Friday, 30 April 2010

Sichuan Conservatory Orchestra / Review

Sichuan Conservatory Orchestra
Zhu Qi-Yuan, Conductor
Yong Siew Toh Conservatory Concert Hall
Thursday (29 April 2010)

An edited version of this review was published in The Straits Times on 1 May 2010.

China has produced so many top-flight musicians in past decades, thus it was interesting to see how an orchestra from one if its regional conservatories fared. On the evidence of the Chengdu-based Sichuan Conservatory Orchestra, one would say not too shabbily.

The brisk opening chords of Beethoven’s Overture to The Creatures of Prometheus were delivered crisply with clean cut and thrust, signs of discipline and cohesiveness. The ensuing Allegro had Mozartean lightness, balanced by Beethoven’s irrepressible force of will that carried the short curtain-raiser to its emphatic conclusion.

Next were two movements from Chinese composer Ao Chang-Qun’s Life Symphony, written in memory of victims in the 2008 earthquake that devastated Sichuan. As conductor Zhu Qi-Yuan related, the foundations of the Conservatory shook on the Twelfth of May, and many had lost friends and loved ones.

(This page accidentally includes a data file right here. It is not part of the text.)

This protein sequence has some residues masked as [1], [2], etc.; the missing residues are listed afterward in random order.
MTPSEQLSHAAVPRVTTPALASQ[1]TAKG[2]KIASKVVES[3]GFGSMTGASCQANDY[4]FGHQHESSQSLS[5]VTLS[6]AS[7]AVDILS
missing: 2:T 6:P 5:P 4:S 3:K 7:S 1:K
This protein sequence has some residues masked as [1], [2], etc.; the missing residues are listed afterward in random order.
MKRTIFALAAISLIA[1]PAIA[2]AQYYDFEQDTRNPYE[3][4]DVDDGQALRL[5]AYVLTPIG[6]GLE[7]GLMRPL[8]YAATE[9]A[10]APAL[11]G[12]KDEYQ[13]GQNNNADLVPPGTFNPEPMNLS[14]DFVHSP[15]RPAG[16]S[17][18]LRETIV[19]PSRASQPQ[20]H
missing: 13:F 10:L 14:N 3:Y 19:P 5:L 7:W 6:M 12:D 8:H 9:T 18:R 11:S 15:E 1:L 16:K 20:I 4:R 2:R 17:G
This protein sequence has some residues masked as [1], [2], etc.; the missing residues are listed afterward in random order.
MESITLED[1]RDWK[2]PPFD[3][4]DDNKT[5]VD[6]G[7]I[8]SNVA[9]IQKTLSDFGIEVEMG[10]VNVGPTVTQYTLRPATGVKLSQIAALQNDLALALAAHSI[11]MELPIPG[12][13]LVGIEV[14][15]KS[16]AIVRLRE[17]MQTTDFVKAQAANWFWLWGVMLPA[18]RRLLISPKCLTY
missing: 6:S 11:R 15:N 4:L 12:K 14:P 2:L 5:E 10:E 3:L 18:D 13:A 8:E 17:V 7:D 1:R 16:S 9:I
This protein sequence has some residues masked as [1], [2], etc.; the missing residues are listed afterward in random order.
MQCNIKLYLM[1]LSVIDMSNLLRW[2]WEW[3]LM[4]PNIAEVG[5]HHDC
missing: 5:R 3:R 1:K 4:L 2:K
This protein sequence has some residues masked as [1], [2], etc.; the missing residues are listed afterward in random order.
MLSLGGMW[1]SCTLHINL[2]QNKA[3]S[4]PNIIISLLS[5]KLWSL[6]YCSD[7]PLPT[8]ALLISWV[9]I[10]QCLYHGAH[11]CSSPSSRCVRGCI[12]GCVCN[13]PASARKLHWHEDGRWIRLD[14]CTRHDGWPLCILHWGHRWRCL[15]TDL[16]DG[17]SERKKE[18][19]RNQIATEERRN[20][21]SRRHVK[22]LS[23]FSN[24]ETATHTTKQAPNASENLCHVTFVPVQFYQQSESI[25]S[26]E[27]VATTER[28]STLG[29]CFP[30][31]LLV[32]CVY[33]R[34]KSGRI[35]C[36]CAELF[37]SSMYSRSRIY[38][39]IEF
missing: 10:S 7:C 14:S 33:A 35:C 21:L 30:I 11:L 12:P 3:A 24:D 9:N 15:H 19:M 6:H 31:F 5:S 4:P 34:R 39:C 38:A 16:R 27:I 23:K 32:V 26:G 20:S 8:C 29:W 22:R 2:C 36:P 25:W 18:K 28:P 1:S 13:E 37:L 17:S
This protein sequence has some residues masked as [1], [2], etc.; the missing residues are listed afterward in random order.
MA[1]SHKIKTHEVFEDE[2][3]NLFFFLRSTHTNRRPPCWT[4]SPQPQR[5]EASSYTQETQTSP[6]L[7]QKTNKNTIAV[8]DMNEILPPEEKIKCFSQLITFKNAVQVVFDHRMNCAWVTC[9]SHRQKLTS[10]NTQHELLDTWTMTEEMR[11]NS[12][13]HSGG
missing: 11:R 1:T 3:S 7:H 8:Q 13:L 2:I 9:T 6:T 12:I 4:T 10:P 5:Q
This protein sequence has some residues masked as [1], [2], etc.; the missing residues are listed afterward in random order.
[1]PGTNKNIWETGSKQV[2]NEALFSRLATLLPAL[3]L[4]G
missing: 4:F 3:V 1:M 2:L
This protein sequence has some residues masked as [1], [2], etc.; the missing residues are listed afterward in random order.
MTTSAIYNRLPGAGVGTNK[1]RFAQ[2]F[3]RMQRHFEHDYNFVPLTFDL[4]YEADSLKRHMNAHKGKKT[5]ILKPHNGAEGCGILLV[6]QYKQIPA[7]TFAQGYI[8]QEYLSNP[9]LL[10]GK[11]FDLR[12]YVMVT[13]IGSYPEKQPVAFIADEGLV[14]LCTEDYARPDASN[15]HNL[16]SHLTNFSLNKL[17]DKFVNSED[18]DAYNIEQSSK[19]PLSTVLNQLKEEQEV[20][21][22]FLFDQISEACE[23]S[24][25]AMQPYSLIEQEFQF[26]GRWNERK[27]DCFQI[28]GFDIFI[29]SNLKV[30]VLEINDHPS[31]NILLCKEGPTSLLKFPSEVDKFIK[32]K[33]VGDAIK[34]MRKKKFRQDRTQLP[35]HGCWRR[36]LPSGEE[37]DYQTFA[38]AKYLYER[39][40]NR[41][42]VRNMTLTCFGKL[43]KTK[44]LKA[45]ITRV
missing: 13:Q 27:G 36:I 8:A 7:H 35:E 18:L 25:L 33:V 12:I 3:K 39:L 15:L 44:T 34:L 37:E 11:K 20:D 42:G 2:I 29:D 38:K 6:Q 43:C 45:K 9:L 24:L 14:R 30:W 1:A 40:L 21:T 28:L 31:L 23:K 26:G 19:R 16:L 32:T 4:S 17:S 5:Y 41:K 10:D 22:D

While the gesture was worthy, the music was derivative and cliché-ridden. The slow movement paced like a Russian lament with echoes of Samuel Barber, while the finale’s brass fanfares could have accompanied end credits to some John Williams-scored movie. There was not a hint of Chinese melody whatsoever, but ersatz Copland and Bernstein galore. There was no way that the orchestra could turn lead into gold.
Ning Feng readies himself for an encore.

It did however play sympathetic partner to Chinese violinist Ning Feng, winner of the 2006 Paganini International Violin Competition, in Sibelius’ Violin Concerto in D minor (Op.47). Here is Chinese violin equivalent to match the likes of Lang Lang (piano) and Wang Jian (cello), with a searing intensity and free-wheeling virtuosity that made the fiendish score look and sound like child’s play.

Ning communicates with immediacy, and produces an extraordinary range of dynamics, from delicate pianissimos to slashing fortissimos, all in immaculate intonation and phrasing. A slew of bravos also greeted his dainty encore, a transcription of Tarrega’s Memories of the Alhambra. Paganini lives again!

The second half was devoted to Beethoven’s rollicking Seventh Symphony in A major (Op.92), taken at a breakneck speed and without any break between movements. At this pace, whatever finer points and details to be savoured became a blur. Was this a smokescreen, or merely an opportunity to flex galloping muscles because it can? At any rate, any deficit of subtlety was filled by plenty of heart and guts, which made of an invigorating listen. It wasn’t the prettiest, but it certainly wasn’t boring.

Ning Feng reunites with Singaporean pianist Lim Yan (left).
The duo gave a stupendous performance at the
2007 Huayi Festival @ Esplanade.

The Sichuan Conservatory Orchestra was presented and hosted by the Yong Siew Toh Conservatory.

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